Scenery Extraordinaire On the Swiss Rail Express Routes
by Lilliam & Larry Larsen
Two of the country's most famous express "rides" are connected to the quaint but glitzy St. Moritz. Both the Glacier Express and the Palm Express are
included in the Swiss Rail Pass system (click on the box below for more information). They are comfortable means of transportation over several hundred miles, but they are more than that. They
are an "attraction" worth visiting. They offer a unique experience that allows exceptional viewing of exceptional scenery. The time spent aboard the train and bus should not count as a negative to
anyone. The great vistas make the trip seem too short.
Between Zermatt and St. Moritz along the southern part of Switzerland is perhaps the pride of the Swiss rail service, the famous Glacier Express. It is known as the slowest speed train in the
world, and it doesn't disappoint. Throughout the entire 7 ½ hour trip, the scenery is spectacular
at every turn. The railway snakes through seven valleys, 91 tunnels and over 291 bridges. At Oberalp Pass, the Glacier Express climbs to 6,670 feet.
You can't help yourself as you just look out each side of the train, entranced by the beautiful green valleys, alpine pastures and picturesque
villages. You can see many of the beautiful bridges constructed of stone ahead of the train as the engine turns towards them. Snow-covered
peaks and glaciers reach for the skies above the serene valleys. Switzerland has the largest proportion of glacial areas in the Alpine region, covering almost 3% of the country.
As if knowing that photography is required, the train slowly winds through passages and through tunnels, continually surprising the
passengers with yet even more beautiful views of valleys, farms, vineyards and snow-capped mountains along the way. Described as having glass roofs, the railcars we were on had larger-than-normal
picture windows but not an actual glass roof. With camera in hand, we clicked away at many beautiful vistas that sometimes sped past our
window a little too fast. The dining car for individuals is charming, with a wood interior and ornate upholstery. The dining car for groups instead is
quite formal, and the food is excellent.
We traveled on the Glacier Express from Zermatt to Graubunden, Switzerland's largest canton (similar to a county in the U.S.) and St. Moritz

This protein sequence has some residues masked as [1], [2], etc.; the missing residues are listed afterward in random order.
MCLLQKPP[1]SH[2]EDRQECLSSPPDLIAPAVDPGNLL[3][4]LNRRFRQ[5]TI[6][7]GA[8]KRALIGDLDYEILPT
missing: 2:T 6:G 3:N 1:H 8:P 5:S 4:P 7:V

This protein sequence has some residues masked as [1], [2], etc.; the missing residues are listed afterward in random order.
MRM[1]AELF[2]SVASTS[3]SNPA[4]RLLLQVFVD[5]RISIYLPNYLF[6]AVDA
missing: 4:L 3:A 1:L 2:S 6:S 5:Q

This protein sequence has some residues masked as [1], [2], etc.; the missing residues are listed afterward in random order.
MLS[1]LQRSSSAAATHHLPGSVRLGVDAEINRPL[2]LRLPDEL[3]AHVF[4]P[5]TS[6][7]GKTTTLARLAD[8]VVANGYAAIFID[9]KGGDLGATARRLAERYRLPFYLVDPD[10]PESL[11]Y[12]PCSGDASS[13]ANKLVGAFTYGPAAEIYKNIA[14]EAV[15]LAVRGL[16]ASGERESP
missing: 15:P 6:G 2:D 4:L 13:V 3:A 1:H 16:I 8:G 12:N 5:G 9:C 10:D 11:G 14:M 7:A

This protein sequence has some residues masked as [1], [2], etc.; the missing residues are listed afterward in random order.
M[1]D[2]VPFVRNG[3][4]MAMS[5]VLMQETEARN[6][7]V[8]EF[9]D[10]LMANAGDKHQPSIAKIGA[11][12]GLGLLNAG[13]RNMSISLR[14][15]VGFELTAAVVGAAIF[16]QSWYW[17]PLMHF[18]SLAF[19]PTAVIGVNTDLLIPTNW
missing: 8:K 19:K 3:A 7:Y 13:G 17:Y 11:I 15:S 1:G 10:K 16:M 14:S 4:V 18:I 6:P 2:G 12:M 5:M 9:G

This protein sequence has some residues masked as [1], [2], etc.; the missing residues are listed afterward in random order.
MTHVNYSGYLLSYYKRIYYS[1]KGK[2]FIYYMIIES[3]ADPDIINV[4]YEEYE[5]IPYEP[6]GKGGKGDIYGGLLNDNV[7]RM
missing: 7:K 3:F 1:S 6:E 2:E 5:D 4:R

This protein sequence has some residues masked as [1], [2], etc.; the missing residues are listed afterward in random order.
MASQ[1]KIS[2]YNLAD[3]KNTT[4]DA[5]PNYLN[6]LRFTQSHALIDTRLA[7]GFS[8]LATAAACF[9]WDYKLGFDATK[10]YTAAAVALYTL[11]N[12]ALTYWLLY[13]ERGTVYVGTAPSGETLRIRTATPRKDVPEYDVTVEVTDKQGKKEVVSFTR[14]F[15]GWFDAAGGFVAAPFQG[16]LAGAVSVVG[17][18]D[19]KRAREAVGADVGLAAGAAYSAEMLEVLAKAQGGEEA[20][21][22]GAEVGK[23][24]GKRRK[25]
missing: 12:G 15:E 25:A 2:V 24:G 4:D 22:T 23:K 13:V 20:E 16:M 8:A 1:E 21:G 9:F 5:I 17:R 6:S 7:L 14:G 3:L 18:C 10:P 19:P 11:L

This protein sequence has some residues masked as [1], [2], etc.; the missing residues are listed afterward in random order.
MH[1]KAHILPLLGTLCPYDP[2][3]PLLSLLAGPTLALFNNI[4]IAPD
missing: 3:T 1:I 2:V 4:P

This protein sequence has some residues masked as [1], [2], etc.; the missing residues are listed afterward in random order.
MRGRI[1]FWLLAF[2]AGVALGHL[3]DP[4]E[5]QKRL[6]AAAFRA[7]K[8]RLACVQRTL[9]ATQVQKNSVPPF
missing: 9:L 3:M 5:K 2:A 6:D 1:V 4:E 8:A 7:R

. Like all other trains in the rail system, you CAN set your watch by the train schedule. Much to our surprise, the toilets on the train were open
holes onto the train tracks. Only a few times did a rail car have a flushable chemical toilet. We found this interesting but an extreme
disappointing contrast to the obvious love for nature that the Swiss have. For more information, visit www.glacierexpress.ch on the web.
The Panoramic Palm
St. Moritz is very close to many cities that easily showcase the area's Italian influence. We decided to
visit one of the country's southernmost cities - Lugano, and check out the Palm Express Postbus route. We left St. Moritz on a panorama bus, and once again, the
Swiss Pass which included the Palm Express, came in very handy. As scenic as the train routes are, the scenic 4-hour Palm Express Bus tour offers an even more up
-close view of the towns and architecture of the area as it descends almost 5,000 feet over the course of the trip.
Crossing the Maloja Pass, the bus began its hair-pin turns down the mountain from the Engadin area into the Bergell Valley. We drove through the small towns
and villages with obvious Italian names like Vicosoprano and Stampa.
Roman history was easy to see in the castle ruins and garrison walls of Pomontogno, through the Swiss/Italy border city of
Spino and as far as Piuro. Centuries-old stone houses still stand in excellent condition. On more than one occasion, the street in each village became only one
-way, with the bus always having the "right of way" versus any cars coming from the opposite direction. The
streets were so narrow that literally inches separated each side of our large vehicle from the buildings. Scrapings from not-so-careful previous bus drivers were evident on the ancient walls.
From Chiavenna to Sorico, our route traversed an entire valley where granite quarries were the main
industry. Giant mountains had been sheared by granite factories. Truly this part of Northern Italy is where the historically famous Italian marble comes
from, and the industry is indeed what keeps this area busy.
Our route bordered scenic Lakes Mezzola and Como and veered west at Menaggio. Here, the architecture of the homes was much more Mediterranean in style,
with red tile roofs, balconies with wrought iron. At Porlezza, some beautiful lakefront villas on Lake Lugano added to the obvious Italian flavor of the
area and it was obvious this was a popular resort area for retreat for those who could afford such luxury. The entire trip to Lugano offered many great opportunities for photography.
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